Join us for a meet and greet at the Riverow Bookshop. Copies of Eugenia's books will be available for purchase and signing. A demonstration of mushroom cooking will be presented.
On Saturday February 27 join the public/bookstore audience from 3PM-5PM, when Eugenia will demo marinated mushrooms with both wild and cultivated mushrooms and present a slide or power point program.
For the Sunday February 28 Mushroom Club audience from 1PM-3PM, Eugenia will demo the black trumpet and tuna salad with small rolls, a tasting of Chanterelle marmalade plus a discussion and power point presentation.
Save the date and mark your calendars. We hope you will join us as Eugenia shares her cooking expertise and knowledge of the wonderful world of fungi.

2016 SVMS Foray Dates Posted

Check out the 2016 foray dates.

Other 2016 Forays of Interest

NAMA Front Royal Virginia Sept 8,9,10,11
COMA Copake New York (was going to be same dates as NAMA-dates now TBD)
Peck Foray (usually the 2nd or 3rd weekend in September dates TBD)

NEMF 2011 video.

Here is the link to the NEMF 2011 video for the foray at Paul Smith's College.
Armillaria research
I am a graduate student at Duke University in Rytas Vilgalys' mycology lab. I first became involved with NAMA during my undergraduate work at La Crosse, Wisconsin with Tom Volk and was impressed with how active NAMA members are in going out and collecting mushrooms and how proficient many are at taxonomy. For my PhD thesis I am interested in deciphering the parasitism that leads to aborted Armillaria (formerly known as aborted Entoloma). However, to do this I need extensive sampling throughout North America so I can track which species of Armillaria are involved in which regions. This is where I hope NAMA members might be of assistance! These mushrooms will start appearing over the next few months and I would be most grateful if mushroom hunters would keep an eye out for me and send any specimens they collect. I've attached a flyer with more information and my contact information if you would like to distribute it to your club members.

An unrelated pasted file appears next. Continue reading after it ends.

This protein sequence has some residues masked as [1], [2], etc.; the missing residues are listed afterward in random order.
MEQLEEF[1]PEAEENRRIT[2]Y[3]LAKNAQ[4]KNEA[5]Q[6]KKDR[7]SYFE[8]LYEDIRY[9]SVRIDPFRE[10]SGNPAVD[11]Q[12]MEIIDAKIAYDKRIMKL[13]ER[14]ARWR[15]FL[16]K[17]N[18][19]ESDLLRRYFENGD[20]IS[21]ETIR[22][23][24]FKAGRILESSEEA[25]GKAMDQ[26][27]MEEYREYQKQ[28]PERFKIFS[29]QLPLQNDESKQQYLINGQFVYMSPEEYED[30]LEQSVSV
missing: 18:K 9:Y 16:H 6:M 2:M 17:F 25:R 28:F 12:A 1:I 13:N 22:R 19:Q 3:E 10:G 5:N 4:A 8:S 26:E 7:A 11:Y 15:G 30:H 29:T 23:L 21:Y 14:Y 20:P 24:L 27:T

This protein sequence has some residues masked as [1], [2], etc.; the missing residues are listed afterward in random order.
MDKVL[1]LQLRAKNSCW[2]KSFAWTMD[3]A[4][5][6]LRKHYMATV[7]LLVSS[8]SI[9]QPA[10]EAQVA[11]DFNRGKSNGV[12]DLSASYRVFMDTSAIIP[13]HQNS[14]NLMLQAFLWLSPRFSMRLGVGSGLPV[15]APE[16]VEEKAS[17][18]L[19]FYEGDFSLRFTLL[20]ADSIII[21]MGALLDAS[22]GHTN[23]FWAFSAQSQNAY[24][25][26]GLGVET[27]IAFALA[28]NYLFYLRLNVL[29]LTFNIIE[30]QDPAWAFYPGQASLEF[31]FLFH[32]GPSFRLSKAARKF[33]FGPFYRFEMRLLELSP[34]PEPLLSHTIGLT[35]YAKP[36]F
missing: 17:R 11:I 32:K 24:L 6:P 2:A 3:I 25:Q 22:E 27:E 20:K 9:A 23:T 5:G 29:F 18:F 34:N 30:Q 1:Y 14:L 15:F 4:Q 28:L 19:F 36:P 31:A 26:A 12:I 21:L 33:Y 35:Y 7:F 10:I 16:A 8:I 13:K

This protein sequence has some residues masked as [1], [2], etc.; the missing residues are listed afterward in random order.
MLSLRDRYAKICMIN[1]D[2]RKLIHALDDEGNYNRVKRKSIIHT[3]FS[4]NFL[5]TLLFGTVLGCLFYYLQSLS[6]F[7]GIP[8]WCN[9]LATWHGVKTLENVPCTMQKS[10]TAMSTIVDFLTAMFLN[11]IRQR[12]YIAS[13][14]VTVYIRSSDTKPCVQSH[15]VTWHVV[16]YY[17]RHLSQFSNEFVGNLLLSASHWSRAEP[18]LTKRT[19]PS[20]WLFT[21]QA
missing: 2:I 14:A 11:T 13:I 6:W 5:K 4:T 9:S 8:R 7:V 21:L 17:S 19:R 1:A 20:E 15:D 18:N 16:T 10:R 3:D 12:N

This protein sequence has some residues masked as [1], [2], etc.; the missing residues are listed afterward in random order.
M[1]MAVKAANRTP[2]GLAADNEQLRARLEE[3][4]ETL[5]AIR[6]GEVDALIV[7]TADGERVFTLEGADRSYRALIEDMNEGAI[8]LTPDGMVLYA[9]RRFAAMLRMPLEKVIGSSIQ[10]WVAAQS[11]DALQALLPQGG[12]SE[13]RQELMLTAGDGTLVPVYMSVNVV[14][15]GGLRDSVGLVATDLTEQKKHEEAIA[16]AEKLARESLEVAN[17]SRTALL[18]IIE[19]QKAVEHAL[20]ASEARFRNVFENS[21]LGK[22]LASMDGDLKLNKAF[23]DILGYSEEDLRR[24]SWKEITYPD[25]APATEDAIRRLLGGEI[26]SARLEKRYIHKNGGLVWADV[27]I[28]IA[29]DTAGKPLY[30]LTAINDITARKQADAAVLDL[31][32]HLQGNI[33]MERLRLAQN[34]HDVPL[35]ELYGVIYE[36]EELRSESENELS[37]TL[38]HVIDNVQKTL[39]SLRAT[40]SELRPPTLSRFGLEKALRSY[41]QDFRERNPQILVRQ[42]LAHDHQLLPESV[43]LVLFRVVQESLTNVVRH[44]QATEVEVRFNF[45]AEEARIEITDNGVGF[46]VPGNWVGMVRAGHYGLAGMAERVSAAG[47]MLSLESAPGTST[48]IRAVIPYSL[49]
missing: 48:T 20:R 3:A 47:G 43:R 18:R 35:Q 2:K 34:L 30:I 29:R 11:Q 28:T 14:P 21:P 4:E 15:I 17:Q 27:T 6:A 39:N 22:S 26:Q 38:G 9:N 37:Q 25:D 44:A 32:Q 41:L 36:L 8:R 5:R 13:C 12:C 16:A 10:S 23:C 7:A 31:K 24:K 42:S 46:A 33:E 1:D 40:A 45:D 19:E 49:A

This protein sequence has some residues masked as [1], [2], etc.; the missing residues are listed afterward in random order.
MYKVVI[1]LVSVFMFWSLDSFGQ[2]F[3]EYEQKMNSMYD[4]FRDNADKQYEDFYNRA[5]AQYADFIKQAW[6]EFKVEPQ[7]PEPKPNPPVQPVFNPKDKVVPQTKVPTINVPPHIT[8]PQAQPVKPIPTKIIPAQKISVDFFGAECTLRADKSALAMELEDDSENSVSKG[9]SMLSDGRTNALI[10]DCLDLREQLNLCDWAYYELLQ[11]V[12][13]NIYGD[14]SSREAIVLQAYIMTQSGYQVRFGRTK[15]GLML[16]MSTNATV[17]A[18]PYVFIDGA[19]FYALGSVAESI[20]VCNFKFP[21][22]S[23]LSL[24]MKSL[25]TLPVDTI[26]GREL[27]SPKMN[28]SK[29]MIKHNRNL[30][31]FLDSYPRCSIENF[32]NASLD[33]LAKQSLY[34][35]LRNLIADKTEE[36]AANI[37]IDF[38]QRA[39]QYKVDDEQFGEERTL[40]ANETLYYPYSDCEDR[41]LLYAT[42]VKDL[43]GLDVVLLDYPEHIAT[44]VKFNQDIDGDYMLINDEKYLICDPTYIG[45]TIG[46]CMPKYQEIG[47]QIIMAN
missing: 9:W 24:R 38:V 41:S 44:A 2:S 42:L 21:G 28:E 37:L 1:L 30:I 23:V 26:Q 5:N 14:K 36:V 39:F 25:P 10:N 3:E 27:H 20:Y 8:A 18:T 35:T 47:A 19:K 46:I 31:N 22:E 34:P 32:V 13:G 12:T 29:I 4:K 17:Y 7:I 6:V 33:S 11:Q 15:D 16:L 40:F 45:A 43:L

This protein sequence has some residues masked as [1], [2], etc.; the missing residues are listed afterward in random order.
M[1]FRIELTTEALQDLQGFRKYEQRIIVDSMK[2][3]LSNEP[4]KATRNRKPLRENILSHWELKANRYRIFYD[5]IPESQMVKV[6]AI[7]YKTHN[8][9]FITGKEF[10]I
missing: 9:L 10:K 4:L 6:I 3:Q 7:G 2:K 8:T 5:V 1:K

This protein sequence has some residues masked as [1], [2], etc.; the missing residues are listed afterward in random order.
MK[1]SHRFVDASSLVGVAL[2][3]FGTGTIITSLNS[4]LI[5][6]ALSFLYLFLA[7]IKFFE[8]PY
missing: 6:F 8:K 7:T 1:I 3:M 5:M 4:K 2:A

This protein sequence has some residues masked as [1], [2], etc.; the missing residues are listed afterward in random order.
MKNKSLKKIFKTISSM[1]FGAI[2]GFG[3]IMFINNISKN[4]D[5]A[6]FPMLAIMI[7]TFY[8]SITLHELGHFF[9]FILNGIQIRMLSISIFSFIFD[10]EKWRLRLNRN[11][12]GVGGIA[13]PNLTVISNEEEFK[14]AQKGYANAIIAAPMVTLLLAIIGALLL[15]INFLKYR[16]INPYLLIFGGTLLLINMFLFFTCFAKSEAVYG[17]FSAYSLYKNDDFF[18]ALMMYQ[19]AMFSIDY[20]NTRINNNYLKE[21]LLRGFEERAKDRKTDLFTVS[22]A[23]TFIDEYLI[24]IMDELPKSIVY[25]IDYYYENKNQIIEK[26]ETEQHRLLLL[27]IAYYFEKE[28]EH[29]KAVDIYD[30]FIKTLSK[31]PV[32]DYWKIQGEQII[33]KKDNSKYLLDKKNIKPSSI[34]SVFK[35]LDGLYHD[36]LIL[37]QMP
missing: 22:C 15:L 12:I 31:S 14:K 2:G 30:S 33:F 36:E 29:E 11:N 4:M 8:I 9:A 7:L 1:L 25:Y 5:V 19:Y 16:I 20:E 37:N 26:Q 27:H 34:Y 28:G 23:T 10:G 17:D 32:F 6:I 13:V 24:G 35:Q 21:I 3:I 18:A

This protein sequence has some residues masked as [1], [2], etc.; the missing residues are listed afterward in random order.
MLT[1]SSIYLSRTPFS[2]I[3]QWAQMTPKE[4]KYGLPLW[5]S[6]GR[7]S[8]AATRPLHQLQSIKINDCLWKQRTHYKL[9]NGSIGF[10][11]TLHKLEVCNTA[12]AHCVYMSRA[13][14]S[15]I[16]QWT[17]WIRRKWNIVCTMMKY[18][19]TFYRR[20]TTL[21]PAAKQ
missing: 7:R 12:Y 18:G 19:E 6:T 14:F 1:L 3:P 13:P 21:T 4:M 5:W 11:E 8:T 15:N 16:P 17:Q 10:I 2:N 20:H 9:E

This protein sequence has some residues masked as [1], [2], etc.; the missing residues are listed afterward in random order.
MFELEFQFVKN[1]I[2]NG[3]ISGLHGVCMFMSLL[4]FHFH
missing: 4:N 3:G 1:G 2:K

Thank you so much for your time. This project is not possible without the cooperation and assistance of clubs such as yours and I appreciate these efforts very much.
Bernadette O'Reilly
Check out the "Wanted Poster" (pdf) for more information. You can also contact .
Amanita phalloides research
Benjamin Wolfe, a PhD student at Harvard in the Pringle Lab in the Department of Organismic and Evolutionary Biology, needs our help. That lab is conducting a comprehensive biogeographical survey of the mushroom producing fungus Amanita phalloides throughout the world to answer questions regarding the potential introduction and spread of A. phalloides in North America. It is thought that A. phalloides may be acting as an "invasive species" in North America, and they are trying to confirm or refute this idea by observational and experimental work in their lab. They are now conducting a biogeographical survey on the East Coast, where there have been known introductions of A. phalloides. Check out their "Wanted Poster" (pdf) for more information. You can also contact or his research advisor .

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S.V.M.S. 67 Spencer Rd., Owego, NY 13827-2426